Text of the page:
Theatre Review


Home Reviewers






The Finborough Theatre presents

The Northerners


by Harold Brighouse


Directed By Tim Newns


Finborough Theatre


4 April – 19 April 2010










A review by Angus Templeton for EXTRA! EXTRA!


According to the dictionary, Luddite references someone who opposes technological reform or change. In our incredibly quickly upgrading society, calling someone a Luddite is derogatory – it implies they are behind the the times.

Of course, in Harold Brighouse’s play The Northerners, being a Luddite was often a matter of life or death. Being a working class man in the seventeenth or eighteenth century put you at the bottom of society. Most workers were little more than indentured servants to the merchants and masters who ran the country. With the advent of machinery and the industrial revolution, a huge number of people were pushed below the poverty mark, and could no longer afford to feed themselves or their families. The Northerners is about the desperation such men were pushed to, and the reaction of the factory owners who were trying to make a profit from it.

The politics behind this play are a little dated, even though the Luddite movements were the original precursors to the trade unions. If you’re interested in the history of the piece, look up the Peterloo Massacre of 1819 – the events around which this play is heavily based.

I always enjoy watching shows at the Finborough, and this was no exception. The performances all round were excellent, though I’ll particularly mention Laurence Saywood and Patrick Knowles, playing the victim and antagonist of the piece respectively. It Is always a pleasure to watch young actors being able to hold their own against their older more experienced colleagues. It was truly an ensemble cast, and the strength of the writing is such that you see all the levels of society being affected by the politics of the piece, and the action doesn’t follow just one person (though it does linger on Ruth, the weaver’s daughter played by Stephanie Thomas).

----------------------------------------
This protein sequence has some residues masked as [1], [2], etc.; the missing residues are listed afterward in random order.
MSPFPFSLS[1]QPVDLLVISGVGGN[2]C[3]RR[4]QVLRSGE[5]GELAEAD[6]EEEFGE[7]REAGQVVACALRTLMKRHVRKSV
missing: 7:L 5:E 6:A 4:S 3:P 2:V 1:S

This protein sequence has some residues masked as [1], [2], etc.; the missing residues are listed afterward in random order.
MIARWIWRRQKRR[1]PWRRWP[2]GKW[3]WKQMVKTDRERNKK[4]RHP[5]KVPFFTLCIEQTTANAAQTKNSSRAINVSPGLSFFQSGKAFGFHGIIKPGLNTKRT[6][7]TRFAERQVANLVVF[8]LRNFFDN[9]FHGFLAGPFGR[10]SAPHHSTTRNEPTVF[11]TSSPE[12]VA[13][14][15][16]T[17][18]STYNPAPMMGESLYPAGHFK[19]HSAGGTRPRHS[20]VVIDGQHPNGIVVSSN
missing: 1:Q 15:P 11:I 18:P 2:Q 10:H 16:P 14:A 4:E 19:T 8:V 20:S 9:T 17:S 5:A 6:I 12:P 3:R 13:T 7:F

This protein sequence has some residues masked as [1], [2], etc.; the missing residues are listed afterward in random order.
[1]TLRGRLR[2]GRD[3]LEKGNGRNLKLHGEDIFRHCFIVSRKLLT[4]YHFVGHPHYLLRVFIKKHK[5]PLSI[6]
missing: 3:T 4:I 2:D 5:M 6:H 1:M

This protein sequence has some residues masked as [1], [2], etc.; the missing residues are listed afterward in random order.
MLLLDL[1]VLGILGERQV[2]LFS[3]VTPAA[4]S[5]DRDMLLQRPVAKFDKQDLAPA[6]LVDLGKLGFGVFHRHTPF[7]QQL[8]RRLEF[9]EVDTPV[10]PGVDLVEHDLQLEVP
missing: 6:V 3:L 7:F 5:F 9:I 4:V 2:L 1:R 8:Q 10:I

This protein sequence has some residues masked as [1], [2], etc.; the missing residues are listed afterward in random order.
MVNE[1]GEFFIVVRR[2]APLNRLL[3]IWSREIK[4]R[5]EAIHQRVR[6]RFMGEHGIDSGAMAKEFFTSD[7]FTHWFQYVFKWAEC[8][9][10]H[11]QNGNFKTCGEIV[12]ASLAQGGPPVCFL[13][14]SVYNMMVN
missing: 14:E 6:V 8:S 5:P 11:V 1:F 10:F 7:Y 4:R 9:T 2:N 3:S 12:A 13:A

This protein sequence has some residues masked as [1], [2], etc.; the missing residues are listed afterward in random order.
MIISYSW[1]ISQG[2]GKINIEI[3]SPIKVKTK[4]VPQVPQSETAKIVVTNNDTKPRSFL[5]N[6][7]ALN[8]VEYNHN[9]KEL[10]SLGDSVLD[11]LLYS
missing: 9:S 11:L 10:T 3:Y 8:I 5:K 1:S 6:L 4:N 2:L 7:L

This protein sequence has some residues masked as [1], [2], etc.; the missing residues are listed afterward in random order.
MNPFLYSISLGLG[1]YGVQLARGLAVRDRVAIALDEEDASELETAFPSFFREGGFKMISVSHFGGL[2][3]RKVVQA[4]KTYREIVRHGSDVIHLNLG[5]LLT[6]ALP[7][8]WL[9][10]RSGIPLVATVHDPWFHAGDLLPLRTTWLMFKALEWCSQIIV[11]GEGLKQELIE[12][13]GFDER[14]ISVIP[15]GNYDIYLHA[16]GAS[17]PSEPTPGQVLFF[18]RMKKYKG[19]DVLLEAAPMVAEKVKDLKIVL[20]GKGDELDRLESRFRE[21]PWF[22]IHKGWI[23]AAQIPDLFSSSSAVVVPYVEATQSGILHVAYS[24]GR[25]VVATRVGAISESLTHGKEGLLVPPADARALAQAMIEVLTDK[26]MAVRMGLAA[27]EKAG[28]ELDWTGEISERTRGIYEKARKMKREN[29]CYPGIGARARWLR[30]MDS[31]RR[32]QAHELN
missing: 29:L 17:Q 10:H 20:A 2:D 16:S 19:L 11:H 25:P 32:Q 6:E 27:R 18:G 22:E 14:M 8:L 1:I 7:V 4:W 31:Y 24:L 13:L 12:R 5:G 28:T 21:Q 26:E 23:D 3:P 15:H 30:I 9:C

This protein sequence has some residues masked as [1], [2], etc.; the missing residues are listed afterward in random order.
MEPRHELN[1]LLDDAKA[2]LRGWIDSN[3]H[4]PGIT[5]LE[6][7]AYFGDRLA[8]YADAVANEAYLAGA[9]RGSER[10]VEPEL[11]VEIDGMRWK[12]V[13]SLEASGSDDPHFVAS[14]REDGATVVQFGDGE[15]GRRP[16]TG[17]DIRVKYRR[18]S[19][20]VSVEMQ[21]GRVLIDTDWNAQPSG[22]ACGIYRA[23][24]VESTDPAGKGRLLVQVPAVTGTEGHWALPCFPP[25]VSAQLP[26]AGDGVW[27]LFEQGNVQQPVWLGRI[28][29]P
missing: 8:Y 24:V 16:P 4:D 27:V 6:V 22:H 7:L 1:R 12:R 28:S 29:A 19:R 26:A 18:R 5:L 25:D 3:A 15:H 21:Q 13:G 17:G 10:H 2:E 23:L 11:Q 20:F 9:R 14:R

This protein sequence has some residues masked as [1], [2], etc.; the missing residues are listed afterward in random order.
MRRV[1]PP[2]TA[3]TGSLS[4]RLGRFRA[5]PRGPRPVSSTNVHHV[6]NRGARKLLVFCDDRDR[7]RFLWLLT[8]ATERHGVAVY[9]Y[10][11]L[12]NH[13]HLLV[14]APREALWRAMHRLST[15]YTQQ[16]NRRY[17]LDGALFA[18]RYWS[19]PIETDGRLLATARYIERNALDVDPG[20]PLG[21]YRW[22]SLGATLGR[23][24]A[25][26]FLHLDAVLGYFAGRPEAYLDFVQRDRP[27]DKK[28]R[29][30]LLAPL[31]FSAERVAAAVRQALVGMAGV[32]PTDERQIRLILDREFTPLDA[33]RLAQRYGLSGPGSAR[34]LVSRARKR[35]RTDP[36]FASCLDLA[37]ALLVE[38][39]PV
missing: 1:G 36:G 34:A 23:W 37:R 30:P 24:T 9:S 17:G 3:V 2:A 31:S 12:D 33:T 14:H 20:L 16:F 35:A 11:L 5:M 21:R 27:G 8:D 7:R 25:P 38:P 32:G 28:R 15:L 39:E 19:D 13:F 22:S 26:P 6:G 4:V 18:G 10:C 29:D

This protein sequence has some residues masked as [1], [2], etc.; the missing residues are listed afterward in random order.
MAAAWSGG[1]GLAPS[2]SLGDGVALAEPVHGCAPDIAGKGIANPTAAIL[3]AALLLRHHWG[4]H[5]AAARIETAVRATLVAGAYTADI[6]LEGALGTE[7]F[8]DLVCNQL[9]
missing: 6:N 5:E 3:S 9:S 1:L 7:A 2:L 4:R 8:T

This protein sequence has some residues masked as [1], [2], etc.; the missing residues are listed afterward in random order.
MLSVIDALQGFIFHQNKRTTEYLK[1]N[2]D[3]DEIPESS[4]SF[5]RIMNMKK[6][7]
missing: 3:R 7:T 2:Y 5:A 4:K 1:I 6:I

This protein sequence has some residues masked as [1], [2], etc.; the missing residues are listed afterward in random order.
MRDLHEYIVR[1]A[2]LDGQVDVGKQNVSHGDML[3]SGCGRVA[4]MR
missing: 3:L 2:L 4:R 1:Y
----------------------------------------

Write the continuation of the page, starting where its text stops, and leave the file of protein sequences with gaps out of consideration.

Some people may find it hard to understand the accents at times. For the most part, I enjoyed the rich language and cadence, but on occasions when the actors worked themselves up I couldn’t understand a single word of what they were saying. This is more likely to be my problem than theirs, however - I have northern friends who I can barely understand in day to day conversation!

Like many larger theatres, The Finborough runs a Resident Assistant Directors Programme which The Northerners is part of. The director, Tim Newns, has previously been AD on many other shows here, and its plays of this quality which demonstrate just how valuable this programme is in pushing bright new talent to the fore.

This show made me want to find out more about our history, which is the best compliment I can pay it. I spent a good two hours on Wikipedia going into more depth about the times portrayed by the actors. Good theatre will always leave you wanting more, and this show made me hunger for knowledge. If you’re not interested in historical dramas, then rest assured The Northerners is also full of sex and love and violence – a great recipe for a night at the theatre.




Box office:  0844 847 1652

Finborough Theatre
118 Finborough Road, London, SW10 9ED









Copyright © EXTRA! EXTRA All rights reserved



Home Reviewers